3.2 Thermal emission
Thermal emission has been studied for the shell, much denser than the cocoon. We have only considered thermal Bremsstrahlung emission, although we note that recombination radiation could also be significant (with luminosities erg s, where is the shell volume filled with electrons and ions with particle densities and , respectively, and is the ion charge ). We considered two separate regions: one, cooler (ultraviolet -UV-/soft X-rays) but brighter, corresponds to the averaged shell conditions (), and another one, fainter but hotter (hard X-rays), corresponds to a region close to the apex of the bow shock, with properties close to those given by the Rankine-Hugoniot () conditions. The volume of the latter region is about % of that of the whole shell. Figure 1, right panel, shows the thermal SEDs for , and yr. The slowdown of the bow shock and the velocity dependence of the postshock temperature, , leads to a decrease in the peak of the thermal emission with time. However, the overall luminosity increases as the source gets older, from erg s to few times erg s, since the Bremsstrahlung time-scale is at any source age, with the shell and the hot postshock region components peaking from soft X-rays to UV and from hard to soft X-rays, respectively. Thermal Bremsstrahlung increases from to yr, then the luminosity slightly decreases until yr, when a transition in the external medium from the denser galaxy core to the rarefied galaxy group medium is produced, and increases again afterwards. The component dominates the thermal bolometric luminosity in young sources, but the component becomes similarly bright at yr.
Our results can be discussed on the ground of the thermal and non-thermal fluxes predicted at different energy bands. In radio, the cocoon dominates with fluxes up to Mpc erg cm s Jy at 5 GHz from a region of few times Mpc of angular size. This radio fluxes are similar to those observed for instance in 3C 31 and 3C 15,.The shell radio flux is sligthly below the cocoon one, although limb brightening may enhance its detectability. The radio lightcurve is quite steady, since the accumulation of electrons compensates the weakening of the magnetic field with .
At X-rays, the different thermal emitting regions in the shell would lead to a bolometric flux from Mpc ( yr) to a few times Mpc erg cm s ( yr) in 3C 15. The hard X-rays would be located at the apex of the bow shock, with a typical angular size of a few Mpc (for yr), whereas lower energy X-rays would come from the whole shell, with of a few Mpc. Regarding non-thermal X-rays, the cocoon dominates the total output, with fluxes Mpc erg cm s, although limb brightening effects may again increase the shell brightness. In fact, in the case of Cen A, the shell seems to be the dominant source of non-thermal X-rays. This difference could be explained by a higher in the shell of that source. The non-thermal X-ray fluxes erg cm s of 3C 15 (see e.g. ?) imply a non-thermal luminosity of erg s at 300 Mpc, in good agreement with the values predicted here. Furthermore, synchrotron emission concentrated around the recollimation shock is compatible with the large-scale jet X-ray emission found in 3C 31. If a strong recollimation shock is indeed the origin of these large-scale jet X-rays, then the hypothesis that jet disruption in 3C 31 is caused by shock triggered instabilities is favored against stellar wind mass-load. Finally, we note that for sources older than those considered here and/or lower -values, the synchrotron emission would be less relevant and IC would dominate the X-ray output.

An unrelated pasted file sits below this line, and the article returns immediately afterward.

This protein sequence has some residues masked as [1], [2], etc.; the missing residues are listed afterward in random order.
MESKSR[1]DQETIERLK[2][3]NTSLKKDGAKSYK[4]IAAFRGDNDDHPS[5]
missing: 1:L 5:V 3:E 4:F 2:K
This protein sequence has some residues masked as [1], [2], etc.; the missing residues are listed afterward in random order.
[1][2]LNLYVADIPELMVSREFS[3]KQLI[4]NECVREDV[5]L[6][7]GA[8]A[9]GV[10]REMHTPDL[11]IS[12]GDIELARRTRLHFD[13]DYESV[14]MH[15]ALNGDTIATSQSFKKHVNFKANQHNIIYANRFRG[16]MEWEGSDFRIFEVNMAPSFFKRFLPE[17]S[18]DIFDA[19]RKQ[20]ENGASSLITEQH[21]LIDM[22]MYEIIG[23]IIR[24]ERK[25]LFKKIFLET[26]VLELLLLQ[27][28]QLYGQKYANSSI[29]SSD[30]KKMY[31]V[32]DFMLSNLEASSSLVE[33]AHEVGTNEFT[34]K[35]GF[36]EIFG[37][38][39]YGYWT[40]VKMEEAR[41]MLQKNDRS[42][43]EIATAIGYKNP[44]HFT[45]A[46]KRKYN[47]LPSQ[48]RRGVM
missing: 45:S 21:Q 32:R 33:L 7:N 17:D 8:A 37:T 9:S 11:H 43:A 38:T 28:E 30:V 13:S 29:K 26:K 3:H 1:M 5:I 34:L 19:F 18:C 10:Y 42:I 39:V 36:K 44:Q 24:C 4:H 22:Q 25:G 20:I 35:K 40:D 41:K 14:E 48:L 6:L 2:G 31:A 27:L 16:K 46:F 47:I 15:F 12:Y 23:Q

The moderate velocities of the bow shock found in the numerical simulations prevents thermal photons from reaching energies as high as those discussed in ?. In the gamma-ray domain, the SED is close to flat at HE, and becomes steeper at VHE. We have not accounted for the gamma-ray absorption induced by the extragalactic background light, which would become significant at distances larger than 100 Mpc. The overall emission increases with time mainly due to the increasing efficiency of the IC channel (considering the cosmic microwave background only) as compared with synchrotron and adiabatic losses. Gamma-ray fluxes for a source with yr are around erg cm s. At HE, such a source may require very long exposures to be detected by, e.g., Fermi, unless it is very nearby (as it is the case of Cen A, see ?) or shows a higher non-thermal efficiencies and/or jet power. At VHE, the fluxes could be observed by the current Cherenkov telescopes, although the extension of the source, of tens of arcminutes at 100 Mpc, and the steep spectrum above GeV, may make a detection possible only after a long exposure. The forthcoming CTA observatory may however allow the detection of VHE emission from FRI jet lobes, and possibly carry out energy-dependent morphological studies.
From our study we conclude that, for moderate non-thermal luminosities, radio lobes of FRI radio galaxies are good candidates to be detected in the whole spectral range, with the radiation appearing extended in most of the energy bands. Soft X-rays will be likely dominated by synchrotron emission up to ages yr, with IC tending to be dominant for older sources. Thermal X-rays seem unavoidable and may dominate in hard X-rays in old sources even if a non-thermal component is present. The low surface brightness may require long observation times for the detection in X- and gamma-rays, although the steady nature of these sources can help in this regard.